In the late 1960s, a number of clinics used LSD to treat alcoholism with success but no follow-up research was done to assess the results of these treatments or collate the results of the independent trials to assess the effectiveness of LSD for treating alcoholism.
According to the study authors
, assessments of lysergic acid diethylamide (LSD) in the treatment of alcoholism "have not been based on meta-analysis." The authors, therefore, performed an analysis of randomized controlled trials to evaluate the clinical efficacy of LSD in the treatment of alcoholism. Two reviewers identified six eligible trials including 536 participants and found evidence for beneficial effect of LSD on alcohol abuse.
In some of the original clinical trials in the late 1960s, according to BBC
, some patients taking part in alcohol treatment programs were given a single dose of LSD between 210 and 800 micrograms.
The new study, published in the Journal of Psychopharmacology
, found there was a "significant beneficial effect" of a single dose of LSD on alcohol abuse that lasted several months. Daily Mail
reports that study authors Teri Krebs and Pal-Orjan Johansen of the Harvard Medical School, Boston, USA, did an analysis of six trials carried out between 1966 and 1970. The trials included 536 participants mostly male in-patients who were enrolled in alcohol treatment programs. Individuals with a history of psychotic illness were excluded. They found that LSD made the patients feel more resolute about giving up drinking. Compared to control groups administered placebos, LSD was found to have a beneficial effect on alcohol abuse.
is one of the most powerful hallucinogens
known and its hallucinogenic effect is believed to work by blocking serotonin
in the brain. Serotonin has been implicated in a wide variety of functions, including cognitive functions such as perception and behaviour; physiological functions such as hunger, and psychological functions such as mood.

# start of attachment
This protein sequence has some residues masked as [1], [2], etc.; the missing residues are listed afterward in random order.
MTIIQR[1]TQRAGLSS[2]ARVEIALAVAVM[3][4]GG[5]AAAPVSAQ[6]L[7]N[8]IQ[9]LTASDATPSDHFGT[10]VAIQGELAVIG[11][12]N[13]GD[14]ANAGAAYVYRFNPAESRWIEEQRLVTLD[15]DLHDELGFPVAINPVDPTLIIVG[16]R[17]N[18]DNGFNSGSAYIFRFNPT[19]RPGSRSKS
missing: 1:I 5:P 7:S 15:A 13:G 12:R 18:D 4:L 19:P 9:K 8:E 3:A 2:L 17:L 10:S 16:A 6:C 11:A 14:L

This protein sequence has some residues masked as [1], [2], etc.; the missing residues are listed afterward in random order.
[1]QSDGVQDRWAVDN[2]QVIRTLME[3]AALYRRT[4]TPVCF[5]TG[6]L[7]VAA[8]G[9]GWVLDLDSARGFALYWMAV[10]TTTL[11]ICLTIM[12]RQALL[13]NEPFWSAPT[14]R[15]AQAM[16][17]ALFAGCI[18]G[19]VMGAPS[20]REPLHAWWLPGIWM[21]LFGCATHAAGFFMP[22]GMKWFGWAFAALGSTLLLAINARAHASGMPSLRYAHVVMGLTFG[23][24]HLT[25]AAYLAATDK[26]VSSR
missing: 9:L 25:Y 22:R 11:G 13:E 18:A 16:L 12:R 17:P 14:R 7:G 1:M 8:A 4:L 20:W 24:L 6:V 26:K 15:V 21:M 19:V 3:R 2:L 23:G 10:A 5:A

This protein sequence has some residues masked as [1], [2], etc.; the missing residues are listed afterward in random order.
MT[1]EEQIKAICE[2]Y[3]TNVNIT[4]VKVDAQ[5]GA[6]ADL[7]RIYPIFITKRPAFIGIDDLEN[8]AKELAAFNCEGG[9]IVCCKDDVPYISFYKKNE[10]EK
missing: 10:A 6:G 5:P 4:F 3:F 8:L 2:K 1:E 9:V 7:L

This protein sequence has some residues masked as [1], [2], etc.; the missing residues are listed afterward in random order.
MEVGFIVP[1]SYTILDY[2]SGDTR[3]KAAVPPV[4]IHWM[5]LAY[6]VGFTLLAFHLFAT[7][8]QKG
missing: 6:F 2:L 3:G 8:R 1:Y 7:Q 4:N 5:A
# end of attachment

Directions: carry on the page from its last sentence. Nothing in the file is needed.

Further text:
For the patients in the alcohol treatment programs that took LSD, 59 percent showed reduced levels of alcohol abuse compared to 38 percent from other groups, and the effect was sustained for six months following the single LSD dose. Those that took LSD subsequently reported higher levels of alcohol abstinence.
reports the study noted in one of the trials: "It was rather common for patients to claim significant insights into their problems, to feel that they had been given a new lease on life, and to make a strong resolution to discontinue their drinking."
The study noted in another trial: "It was not unusual for patients following their LSD experience to become much more self-accepting, to show greater openness and accessibility, and to adopt a more positive, optimistic view of their capacities to face future problems."
Study authors Krebs and Johansen concluded: "A single dose of LSD has a significant beneficial effect on alcohol misuse."
The study also suggested that the temporary effect (six months) might be augmented by repeated doses. The study authors said: "Given the evidence for a beneficial effect of LSD on alcoholism, it is puzzling why this treatment approach has been largely overlooked."
reports that Professor David Nutts, former UK government's drug adviser, who had called for relaxing prohibitions on illegal drugs to facilitate more research, said: "Curing alcohol dependency requires huge changes in the way you see yourself. That's what LSD does. Overall there is a big effect, show me another treatment with results as good; we've missed a trick here. This is probably as good as anything we've got."
: The public is warned that in spite of the result from this study, there are grave dangers in self-medication with LSD. A person using LSD may put himself in danger
"such as thinking he can fly and jumping from the top of a high building." In sufficiently high doses it can cause intense anxiety and panic attacks. LSD may also trigger psychotic illness in vulnerable individuals.